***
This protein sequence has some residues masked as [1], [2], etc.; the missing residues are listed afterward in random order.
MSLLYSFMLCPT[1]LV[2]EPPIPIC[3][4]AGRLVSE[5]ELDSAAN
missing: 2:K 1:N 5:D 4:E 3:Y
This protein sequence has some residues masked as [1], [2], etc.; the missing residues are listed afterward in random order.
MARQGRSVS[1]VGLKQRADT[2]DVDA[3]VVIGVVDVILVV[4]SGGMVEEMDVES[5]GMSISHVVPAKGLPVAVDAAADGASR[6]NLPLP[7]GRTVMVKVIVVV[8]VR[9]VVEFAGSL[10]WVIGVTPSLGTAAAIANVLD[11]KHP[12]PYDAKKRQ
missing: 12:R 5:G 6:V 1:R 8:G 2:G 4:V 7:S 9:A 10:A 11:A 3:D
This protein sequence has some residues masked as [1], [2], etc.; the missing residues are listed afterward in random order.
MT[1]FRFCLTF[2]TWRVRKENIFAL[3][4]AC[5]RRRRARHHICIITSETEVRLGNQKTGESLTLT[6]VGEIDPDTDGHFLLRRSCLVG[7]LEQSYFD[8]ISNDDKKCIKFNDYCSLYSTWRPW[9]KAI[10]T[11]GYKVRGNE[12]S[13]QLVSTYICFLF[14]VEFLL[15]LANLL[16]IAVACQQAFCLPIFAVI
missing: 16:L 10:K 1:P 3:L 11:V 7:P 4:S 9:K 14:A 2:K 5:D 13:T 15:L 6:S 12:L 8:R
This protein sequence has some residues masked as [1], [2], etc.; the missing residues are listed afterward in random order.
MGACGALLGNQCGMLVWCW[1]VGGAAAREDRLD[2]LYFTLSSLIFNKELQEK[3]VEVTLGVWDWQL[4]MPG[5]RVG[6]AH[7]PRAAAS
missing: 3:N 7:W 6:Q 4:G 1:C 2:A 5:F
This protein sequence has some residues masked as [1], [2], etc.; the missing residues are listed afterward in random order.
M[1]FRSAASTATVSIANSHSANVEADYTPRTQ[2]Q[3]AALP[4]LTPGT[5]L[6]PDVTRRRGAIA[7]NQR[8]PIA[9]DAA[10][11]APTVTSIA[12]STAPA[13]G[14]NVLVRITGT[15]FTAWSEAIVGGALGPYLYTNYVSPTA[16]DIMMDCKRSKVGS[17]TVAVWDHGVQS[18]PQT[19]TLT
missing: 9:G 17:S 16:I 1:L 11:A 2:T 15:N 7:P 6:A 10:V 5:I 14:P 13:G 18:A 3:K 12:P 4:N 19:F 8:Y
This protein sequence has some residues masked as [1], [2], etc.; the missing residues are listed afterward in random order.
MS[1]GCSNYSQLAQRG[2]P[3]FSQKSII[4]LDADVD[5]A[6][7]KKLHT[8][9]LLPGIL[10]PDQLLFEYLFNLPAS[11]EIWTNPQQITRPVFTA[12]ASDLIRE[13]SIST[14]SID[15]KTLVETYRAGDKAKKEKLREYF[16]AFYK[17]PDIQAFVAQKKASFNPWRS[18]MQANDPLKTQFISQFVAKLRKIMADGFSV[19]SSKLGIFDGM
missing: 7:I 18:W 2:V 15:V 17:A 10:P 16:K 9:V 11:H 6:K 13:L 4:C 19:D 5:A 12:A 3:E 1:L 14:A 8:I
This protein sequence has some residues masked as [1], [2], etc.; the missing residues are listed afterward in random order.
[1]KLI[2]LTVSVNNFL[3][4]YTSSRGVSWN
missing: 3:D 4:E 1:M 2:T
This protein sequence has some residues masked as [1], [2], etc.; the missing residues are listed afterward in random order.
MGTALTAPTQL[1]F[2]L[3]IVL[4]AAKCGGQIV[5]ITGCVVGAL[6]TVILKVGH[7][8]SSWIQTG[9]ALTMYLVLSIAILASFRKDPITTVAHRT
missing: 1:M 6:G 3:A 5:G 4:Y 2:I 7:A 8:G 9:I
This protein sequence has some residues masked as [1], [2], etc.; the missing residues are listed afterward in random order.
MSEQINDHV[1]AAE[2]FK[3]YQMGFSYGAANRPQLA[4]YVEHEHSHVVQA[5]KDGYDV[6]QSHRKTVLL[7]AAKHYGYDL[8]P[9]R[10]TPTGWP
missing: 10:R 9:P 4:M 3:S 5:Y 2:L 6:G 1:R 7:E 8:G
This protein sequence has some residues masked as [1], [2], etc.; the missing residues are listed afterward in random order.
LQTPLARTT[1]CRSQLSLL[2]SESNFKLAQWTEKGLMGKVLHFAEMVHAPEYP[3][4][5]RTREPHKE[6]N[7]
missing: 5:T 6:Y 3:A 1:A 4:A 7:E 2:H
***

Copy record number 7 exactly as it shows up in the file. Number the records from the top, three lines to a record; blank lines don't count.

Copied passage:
This protein sequence has some residues masked as [1], [2], etc.; the missing residues are listed afterward in random order.
[1]KLI[2]LTVSVNNFL[3][4]YTSSRGVSWN
missing: 3:D 4:E 1:M 2:T